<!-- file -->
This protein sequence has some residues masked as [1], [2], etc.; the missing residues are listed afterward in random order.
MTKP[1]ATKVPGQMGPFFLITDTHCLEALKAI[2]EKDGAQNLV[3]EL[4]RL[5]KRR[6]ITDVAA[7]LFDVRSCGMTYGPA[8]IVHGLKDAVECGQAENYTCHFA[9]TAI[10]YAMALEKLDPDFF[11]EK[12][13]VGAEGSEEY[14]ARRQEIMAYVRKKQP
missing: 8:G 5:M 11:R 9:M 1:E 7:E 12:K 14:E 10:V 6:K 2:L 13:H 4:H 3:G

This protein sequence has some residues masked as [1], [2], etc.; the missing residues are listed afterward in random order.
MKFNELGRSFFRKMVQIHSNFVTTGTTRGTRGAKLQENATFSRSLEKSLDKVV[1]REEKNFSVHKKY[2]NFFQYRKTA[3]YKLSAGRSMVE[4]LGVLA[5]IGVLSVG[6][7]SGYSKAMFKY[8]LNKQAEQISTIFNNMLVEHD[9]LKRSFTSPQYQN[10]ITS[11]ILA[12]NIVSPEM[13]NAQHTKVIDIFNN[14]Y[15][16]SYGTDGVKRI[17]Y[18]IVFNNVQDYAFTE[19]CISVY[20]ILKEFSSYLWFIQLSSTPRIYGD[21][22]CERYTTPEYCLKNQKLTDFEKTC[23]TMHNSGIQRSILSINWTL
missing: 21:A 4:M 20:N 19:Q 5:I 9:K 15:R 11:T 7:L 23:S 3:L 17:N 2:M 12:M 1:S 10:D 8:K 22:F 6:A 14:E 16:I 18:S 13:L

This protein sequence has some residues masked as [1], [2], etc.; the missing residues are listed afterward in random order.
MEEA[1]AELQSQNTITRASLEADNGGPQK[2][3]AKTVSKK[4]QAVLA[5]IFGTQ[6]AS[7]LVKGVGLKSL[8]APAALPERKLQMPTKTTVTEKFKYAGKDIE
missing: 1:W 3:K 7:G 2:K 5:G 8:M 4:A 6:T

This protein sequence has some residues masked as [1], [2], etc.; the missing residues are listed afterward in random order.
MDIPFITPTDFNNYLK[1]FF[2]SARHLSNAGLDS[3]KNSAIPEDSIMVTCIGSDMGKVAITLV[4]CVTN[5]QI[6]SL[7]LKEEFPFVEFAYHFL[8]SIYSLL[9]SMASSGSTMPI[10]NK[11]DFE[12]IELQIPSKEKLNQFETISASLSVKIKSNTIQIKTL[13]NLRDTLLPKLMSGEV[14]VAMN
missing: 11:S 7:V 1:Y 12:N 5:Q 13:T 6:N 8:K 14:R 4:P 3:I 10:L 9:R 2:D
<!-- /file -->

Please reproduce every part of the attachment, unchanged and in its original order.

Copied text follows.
This protein sequence has some residues masked as [1], [2], etc.; the missing residues are listed afterward in random order.
MTKP[1]ATKVPGQMGPFFLITDTHCLEALKAI[2]EKDGAQNLV[3]EL[4]RL[5]KRR[6]ITDVAA[7]LFDVRSCGMTYGPA[8]IVHGLKDAVECGQAENYTCHFA[9]TAI[10]YAMALEKLDPDFF[11]EK[12][13]VGAEGSEEY[14]ARRQEIMAYVRKKQP
missing: 8:G 5:M 11:R 9:M 1:E 7:E 12:K 14:E 10:V 6:K 2:L 13:H 4:H 3:G

This protein sequence has some residues masked as [1], [2], etc.; the missing residues are listed afterward in random order.
MKFNELGRSFFRKMVQIHSNFVTTGTTRGTRGAKLQENATFSRSLEKSLDKVV[1]REEKNFSVHKKY[2]NFFQYRKTA[3]YKLSAGRSMVE[4]LGVLA[5]IGVLSVG[6][7]SGYSKAMFKY[8]LNKQAEQISTIFNNMLVEHD[9]LKRSFTSPQYQN[10]ITS[11]ILA[12]NIVSPEM[13]NAQHTKVIDIFNN[14]Y[15][16]SYGTDGVKRI[17]Y[18]IVFNNVQDYAFTE[19]CISVY[20]ILKEFSSYLWFIQLSSTPRIYGD[21][22]CERYTTPEYCLKNQKLTDFEKTC[23]TMHNSGIQRSILSINWTL
missing: 21:A 4:M 20:N 19:Q 5:I 9:K 15:R 11:T 7:L 23:S 3:L 17:N 2:M 12:M 1:S 10:D 8:K 22:F 6:A 14:E 16:I 18:S 13:L

This protein sequence has some residues masked as [1], [2], etc.; the missing residues are listed afterward in random order.
MEEA[1]AELQSQNTITRASLEADNGGPQK[2][3]AKTVSKK[4]QAVLA[5]IFGTQ[6]AS[7]LVKGVGLKSL[8]APAALPERKLQMPTKTTVTEKFKYAGKDIE
missing: 1:W 3:K 7:G 2:K 5:G 8:M 4:A 6:T

This protein sequence has some residues masked as [1], [2], etc.; the missing residues are listed afterward in random order.
MDIPFITPTDFNNYLK[1]FF[2]SARHLSNAGLDS[3]KNSAIPEDSIMVTCIGSDMGKVAITLV[4]CVTN[5]QI[6]SL[7]LKEEFPFVEFAYHFL[8]SIYSLL[9]SMASSGSTMPI[10]NK[11]DFE[12]IELQIPSKEKLNQFETISASLSVKIKSNTIQIKTL[13]NLRDTLLPKLMSGEV[14]VAMN
missing: 11:S 7:V 1:Y 12:N 5:Q 13:T 6:N 8:K 14:R 4:P 3:I 10:L 9:R 2:D